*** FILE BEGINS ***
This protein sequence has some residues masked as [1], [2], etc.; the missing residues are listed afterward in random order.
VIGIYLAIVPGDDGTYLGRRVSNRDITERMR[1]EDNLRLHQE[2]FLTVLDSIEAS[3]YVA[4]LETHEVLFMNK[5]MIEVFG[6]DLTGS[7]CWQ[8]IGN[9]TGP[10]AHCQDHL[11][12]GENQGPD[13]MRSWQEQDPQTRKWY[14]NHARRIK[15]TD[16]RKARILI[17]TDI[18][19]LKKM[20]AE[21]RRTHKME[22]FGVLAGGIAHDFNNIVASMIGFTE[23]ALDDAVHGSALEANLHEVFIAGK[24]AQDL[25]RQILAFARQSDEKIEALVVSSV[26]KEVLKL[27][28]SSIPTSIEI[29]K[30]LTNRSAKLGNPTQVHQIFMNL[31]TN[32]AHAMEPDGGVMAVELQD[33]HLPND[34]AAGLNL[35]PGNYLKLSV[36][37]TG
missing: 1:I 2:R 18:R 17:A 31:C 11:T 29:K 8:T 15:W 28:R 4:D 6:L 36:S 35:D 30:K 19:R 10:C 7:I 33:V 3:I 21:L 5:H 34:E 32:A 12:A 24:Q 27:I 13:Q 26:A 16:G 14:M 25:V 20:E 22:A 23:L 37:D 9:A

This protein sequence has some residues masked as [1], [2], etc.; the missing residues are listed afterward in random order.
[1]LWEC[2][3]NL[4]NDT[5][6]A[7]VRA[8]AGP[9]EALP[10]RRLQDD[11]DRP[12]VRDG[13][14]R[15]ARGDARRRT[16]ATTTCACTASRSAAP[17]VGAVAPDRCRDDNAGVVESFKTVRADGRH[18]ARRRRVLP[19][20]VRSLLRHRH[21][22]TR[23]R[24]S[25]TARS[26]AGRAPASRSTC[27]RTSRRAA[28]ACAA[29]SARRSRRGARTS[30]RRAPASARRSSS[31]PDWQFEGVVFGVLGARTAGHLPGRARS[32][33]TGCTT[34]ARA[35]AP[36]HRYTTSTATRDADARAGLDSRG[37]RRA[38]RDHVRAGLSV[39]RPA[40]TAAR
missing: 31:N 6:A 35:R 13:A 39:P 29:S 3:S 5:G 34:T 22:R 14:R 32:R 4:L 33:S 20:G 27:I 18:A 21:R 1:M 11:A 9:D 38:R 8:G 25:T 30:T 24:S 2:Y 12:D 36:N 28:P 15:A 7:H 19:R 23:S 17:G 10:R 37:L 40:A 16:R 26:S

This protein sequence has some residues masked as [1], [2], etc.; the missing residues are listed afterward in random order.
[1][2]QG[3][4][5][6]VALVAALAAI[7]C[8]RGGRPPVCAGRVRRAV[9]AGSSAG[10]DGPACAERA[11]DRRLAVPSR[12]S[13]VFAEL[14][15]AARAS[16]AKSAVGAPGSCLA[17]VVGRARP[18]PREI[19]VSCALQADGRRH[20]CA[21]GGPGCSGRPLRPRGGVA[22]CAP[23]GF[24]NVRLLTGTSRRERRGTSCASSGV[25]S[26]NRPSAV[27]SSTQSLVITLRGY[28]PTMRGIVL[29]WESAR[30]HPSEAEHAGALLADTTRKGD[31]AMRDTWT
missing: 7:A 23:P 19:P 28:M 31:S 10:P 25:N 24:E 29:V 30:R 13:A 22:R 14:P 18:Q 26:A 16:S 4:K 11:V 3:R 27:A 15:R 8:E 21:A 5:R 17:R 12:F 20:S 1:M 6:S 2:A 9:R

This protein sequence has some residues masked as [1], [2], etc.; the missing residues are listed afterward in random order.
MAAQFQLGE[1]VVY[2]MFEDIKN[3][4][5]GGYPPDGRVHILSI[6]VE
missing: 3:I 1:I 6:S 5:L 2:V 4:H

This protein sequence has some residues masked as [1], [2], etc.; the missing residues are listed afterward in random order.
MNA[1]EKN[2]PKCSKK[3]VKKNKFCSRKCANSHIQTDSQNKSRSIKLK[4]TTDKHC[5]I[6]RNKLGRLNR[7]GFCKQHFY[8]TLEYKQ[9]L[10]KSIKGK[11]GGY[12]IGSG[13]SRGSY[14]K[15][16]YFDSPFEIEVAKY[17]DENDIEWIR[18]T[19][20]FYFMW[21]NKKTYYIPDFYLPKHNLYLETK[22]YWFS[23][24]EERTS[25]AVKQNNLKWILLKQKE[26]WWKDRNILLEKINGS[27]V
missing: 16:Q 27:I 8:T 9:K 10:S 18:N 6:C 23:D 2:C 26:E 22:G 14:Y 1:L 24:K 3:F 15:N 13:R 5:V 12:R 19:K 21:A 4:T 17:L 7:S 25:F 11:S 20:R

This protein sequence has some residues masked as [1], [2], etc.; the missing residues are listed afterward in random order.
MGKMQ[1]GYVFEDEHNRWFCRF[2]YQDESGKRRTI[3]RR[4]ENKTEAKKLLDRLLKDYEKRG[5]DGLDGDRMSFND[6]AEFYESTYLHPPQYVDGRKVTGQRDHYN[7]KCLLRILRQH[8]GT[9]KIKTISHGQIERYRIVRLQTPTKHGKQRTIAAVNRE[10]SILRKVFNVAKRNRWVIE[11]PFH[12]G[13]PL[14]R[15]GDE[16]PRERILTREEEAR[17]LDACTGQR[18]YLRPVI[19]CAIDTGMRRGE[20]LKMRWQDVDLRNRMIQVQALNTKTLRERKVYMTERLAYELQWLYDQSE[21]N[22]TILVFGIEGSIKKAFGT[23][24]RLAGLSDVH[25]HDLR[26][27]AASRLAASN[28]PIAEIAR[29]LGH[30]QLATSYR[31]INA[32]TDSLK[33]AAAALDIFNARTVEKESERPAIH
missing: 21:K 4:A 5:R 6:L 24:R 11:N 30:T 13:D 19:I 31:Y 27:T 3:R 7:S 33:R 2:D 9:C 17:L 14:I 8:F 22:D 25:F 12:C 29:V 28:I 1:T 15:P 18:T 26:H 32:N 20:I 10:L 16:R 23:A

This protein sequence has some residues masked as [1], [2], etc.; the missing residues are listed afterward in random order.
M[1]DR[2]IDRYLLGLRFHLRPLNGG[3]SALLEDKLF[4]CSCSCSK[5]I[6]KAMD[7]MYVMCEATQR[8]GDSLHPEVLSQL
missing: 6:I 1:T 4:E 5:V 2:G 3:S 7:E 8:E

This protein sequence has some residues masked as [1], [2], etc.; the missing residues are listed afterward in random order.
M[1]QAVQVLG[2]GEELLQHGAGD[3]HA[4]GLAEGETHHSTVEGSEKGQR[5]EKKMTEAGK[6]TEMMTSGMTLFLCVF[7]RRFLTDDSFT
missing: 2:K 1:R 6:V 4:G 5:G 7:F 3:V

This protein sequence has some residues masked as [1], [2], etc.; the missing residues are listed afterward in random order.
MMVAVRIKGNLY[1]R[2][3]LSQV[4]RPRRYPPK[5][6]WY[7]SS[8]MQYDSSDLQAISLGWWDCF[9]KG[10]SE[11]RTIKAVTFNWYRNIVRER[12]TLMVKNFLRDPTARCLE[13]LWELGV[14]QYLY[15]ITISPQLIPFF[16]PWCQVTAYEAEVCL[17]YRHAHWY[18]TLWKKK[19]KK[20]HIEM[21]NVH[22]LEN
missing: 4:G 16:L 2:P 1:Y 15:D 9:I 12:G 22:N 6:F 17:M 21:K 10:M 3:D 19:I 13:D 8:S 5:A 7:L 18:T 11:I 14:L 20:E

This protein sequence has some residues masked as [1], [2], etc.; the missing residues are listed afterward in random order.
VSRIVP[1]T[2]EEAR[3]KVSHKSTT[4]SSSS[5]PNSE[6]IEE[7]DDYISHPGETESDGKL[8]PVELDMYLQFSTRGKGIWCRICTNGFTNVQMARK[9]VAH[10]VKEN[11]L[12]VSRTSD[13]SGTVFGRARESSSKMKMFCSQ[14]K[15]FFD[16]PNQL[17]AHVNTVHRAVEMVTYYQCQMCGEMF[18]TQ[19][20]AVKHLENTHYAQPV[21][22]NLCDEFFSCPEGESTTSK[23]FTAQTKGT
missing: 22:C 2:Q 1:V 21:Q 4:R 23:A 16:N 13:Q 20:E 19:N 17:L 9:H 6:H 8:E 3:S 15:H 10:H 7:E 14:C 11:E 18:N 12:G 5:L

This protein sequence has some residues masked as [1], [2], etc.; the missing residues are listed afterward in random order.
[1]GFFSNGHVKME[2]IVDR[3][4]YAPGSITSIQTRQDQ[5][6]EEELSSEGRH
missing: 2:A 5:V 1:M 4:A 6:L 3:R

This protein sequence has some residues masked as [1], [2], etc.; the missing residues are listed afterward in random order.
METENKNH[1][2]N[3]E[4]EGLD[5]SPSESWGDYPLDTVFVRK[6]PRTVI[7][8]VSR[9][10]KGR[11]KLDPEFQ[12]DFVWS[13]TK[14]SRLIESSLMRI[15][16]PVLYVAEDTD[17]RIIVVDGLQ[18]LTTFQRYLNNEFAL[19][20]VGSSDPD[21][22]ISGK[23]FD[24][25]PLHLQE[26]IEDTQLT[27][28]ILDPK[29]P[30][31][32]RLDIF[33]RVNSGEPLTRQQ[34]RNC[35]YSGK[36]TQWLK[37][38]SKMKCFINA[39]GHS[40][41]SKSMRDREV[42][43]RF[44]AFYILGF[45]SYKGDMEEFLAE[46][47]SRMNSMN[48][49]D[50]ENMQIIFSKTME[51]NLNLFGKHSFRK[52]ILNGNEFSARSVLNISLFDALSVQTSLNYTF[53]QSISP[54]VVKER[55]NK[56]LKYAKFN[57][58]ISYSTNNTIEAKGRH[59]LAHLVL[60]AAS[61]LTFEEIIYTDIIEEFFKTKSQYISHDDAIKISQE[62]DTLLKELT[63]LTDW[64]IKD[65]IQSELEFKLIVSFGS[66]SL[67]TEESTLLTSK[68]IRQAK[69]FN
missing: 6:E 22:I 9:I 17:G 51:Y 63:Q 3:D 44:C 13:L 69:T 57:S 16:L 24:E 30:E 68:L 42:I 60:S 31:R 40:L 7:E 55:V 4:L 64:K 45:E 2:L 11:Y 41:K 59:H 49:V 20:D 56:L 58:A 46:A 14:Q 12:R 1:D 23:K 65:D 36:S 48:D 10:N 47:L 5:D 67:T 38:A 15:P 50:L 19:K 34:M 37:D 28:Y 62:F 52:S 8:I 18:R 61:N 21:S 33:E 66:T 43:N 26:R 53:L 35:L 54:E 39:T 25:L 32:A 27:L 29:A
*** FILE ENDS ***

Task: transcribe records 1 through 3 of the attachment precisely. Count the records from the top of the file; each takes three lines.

This protein sequence has some residues masked as [1], [2], etc.; the missing residues are listed afterward in random order.
VIGIYLAIVPGDDGTYLGRRVSNRDITERMR[1]EDNLRLHQE[2]FLTVLDSIEAS[3]YVA[4]LETHEVLFMNK[5]MIEVFG[6]DLTGS[7]CWQ[8]IGN[9]TGP[10]AHCQDHL[11][12]GENQGPD[13]MRSWQEQDPQTRKWY[14]NHARRIK[15]TD[16]RKARILI[17]TDI[18][19]LKKM[20]AE[21]RRTHKME[22]FGVLAGGIAHDFNNIVASMIGFTE[23]ALDDAVHGSALEANLHEVFIAGK[24]AQDL[25]RQILAFARQSDEKIEALVVSSV[26]KEVLKL[27][28]SSIPTSIEI[29]K[30]LTNRSAKLGNPTQVHQIFMNL[31]TN[32]AHAMEPDGGVMAVELQD[33]HLPND[34]AAGLNL[35]PGNYLKLSV[36][37]TG
missing: 1:I 2:R 18:R 17:A 31:C 11:T 29:K 8:T 15:W 28:R 4:D 6:L 36:S 35:D 30:K 19:R 10:C 7:I 33:V 3:I 21:L 5:H 34:E 32:A 12:A 24:Q 27:I 13:Q 26:A 16:G 14:M 25:V 20:E 22:A 23:L 37:D 9:A

This protein sequence has some residues masked as [1], [2], etc.; the missing residues are listed afterward in random order.
[1]LWEC[2][3]NL[4]NDT[5][6]A[7]VRA[8]AGP[9]EALP[10]RRLQDD[11]DRP[12]VRDG[13][14]R[15]ARGDARRRT[16]ATTTCACTASRSAAP[17]VGAVAPDRCRDDNAGVVESFKTVRADGRH[18]ARRRRVLP[19][20]VRSLLRHRH[21][22]TR[23]R[24]S[25]TARS[26]AGRAPASRSTC[27]RTSRRAA[28]ACAA[29]SARRSRRGARTS[30]RRAPASARRSSS[31]PDWQFEGVVFGVLGARTAGHLPGRARS[32][33]TGCTT[34]ARA[35]AP[36]HRYTTSTATRDADARAGLDSRG[37]RRA[38]RDHVRAGLSV[39]RPA[40]TAAR
missing: 31:N 6:A 35:R 13:A 39:P 29:S 3:S 5:G 34:T 22:R 14:R 32:R 4:L 33:S 20:G 27:I 18:A 21:R 1:M 11:A 9:D 38:R 8:G 25:T 30:T 24:S 2:Y 12:D 36:N 28:P 15:A 7:H 19:R 23:S 17:G 10:R 37:L 40:A 16:R 26:S

This protein sequence has some residues masked as [1], [2], etc.; the missing residues are listed afterward in random order.
[1][2]QG[3][4][5][6]VALVAALAAI[7]C[8]RGGRPPVCAGRVRRAV[9]AGSSAG[10]DGPACAERA[11]DRRLAVPSR[12]S[13]VFAEL[14][15]AARAS[16]AKSAVGAPGSCLA[17]VVGRARP[18]PREI[19]VSCALQADGRRH[20]CA[21]GGPGCSGRPLRPRGGVA[22]CAP[23]GF[24]NVRLLTGTSRRERRGTSCASSGV[25]S[26]NRPSAV[27]SSTQSLVITLRGY[28]PTMRGIVL[29]WESAR[30]HPSEAEHAGALLADTTRKGD[31]AMRDTWT
missing: 7:A 23:P 19:P 28:M 31:S 10:P 25:N 24:E 29:V 30:R 13:A 22:R 14:P 18:Q 26:A 16:S 4:K 11:V 3:R 27:A 15:R 8:E 21:A 5:R 17:R 12:F 20:S 1:M 6:S 2:A 9:R